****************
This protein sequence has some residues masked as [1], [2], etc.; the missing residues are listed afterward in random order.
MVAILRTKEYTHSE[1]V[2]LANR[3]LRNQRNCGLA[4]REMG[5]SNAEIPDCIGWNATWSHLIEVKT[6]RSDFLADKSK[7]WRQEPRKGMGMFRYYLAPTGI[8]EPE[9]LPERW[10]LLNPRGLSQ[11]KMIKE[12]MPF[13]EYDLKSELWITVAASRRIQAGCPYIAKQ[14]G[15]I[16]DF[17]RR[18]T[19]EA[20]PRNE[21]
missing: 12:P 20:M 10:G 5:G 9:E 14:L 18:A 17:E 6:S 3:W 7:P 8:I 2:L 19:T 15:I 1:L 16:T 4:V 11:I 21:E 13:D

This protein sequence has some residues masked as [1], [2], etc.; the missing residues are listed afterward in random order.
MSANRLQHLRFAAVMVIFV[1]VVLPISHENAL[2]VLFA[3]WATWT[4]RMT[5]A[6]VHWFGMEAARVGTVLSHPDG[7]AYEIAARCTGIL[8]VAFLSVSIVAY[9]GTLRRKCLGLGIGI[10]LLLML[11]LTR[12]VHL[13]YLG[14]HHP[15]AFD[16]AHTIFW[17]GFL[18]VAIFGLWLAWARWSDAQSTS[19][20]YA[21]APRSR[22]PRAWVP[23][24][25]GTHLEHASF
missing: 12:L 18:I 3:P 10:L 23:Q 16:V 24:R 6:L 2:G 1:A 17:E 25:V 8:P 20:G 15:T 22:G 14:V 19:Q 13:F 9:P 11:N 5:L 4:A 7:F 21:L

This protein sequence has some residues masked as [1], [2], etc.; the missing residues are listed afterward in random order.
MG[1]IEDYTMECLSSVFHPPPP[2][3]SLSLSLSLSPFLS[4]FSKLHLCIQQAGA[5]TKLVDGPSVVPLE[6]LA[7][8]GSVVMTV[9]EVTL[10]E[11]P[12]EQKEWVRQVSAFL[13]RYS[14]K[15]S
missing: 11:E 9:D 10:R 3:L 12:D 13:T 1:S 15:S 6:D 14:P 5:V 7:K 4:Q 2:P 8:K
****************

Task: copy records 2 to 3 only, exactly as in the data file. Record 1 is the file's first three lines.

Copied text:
This protein sequence has some residues masked as [1], [2], etc.; the missing residues are listed afterward in random order.
MSANRLQHLRFAAVMVIFV[1]VVLPISHENAL[2]VLFA[3]WATWT[4]RMT[5]A[6]VHWFGMEAARVGTVLSHPDG[7]AYEIAARCTGIL[8]VAFLSVSIVAY[9]GTLRRKCLGLGIGI[10]LLLML[11]LTR[12]VHL[13]YLG[14]HHP[15]AFD[16]AHTIFW[17]GFL[18]VAIFGLWLAWARWSDAQSTS[19][20]YA[21]APRSR[22]PRAWVP[23][24][25]GTHLEHASF
missing: 12:L 18:I 3:P 10:L 23:Q 16:V 24:R 6:L 2:G 1:A 17:E 25:V 8:P 20:G 15:T 22:G 14:V 19:Q 13:F 9:P 11:N 5:L 4:A 7:F 21:L

This protein sequence has some residues masked as [1], [2], etc.; the missing residues are listed afterward in random order.
MG[1]IEDYTMECLSSVFHPPPP[2][3]SLSLSLSLSPFLS[4]FSKLHLCIQQAGA[5]TKLVDGPSVVPLE[6]LA[7][8]GSVVMTV[9]EVTL[10]E[11]P[12]EQKEWVRQVSAFL[13]RYS[14]K[15]S
missing: 11:E 9:D 10:R 3:L 12:D 13:T 1:S 15:S 6:D 14:P 5:V 7:K 4:Q 2:P 8:K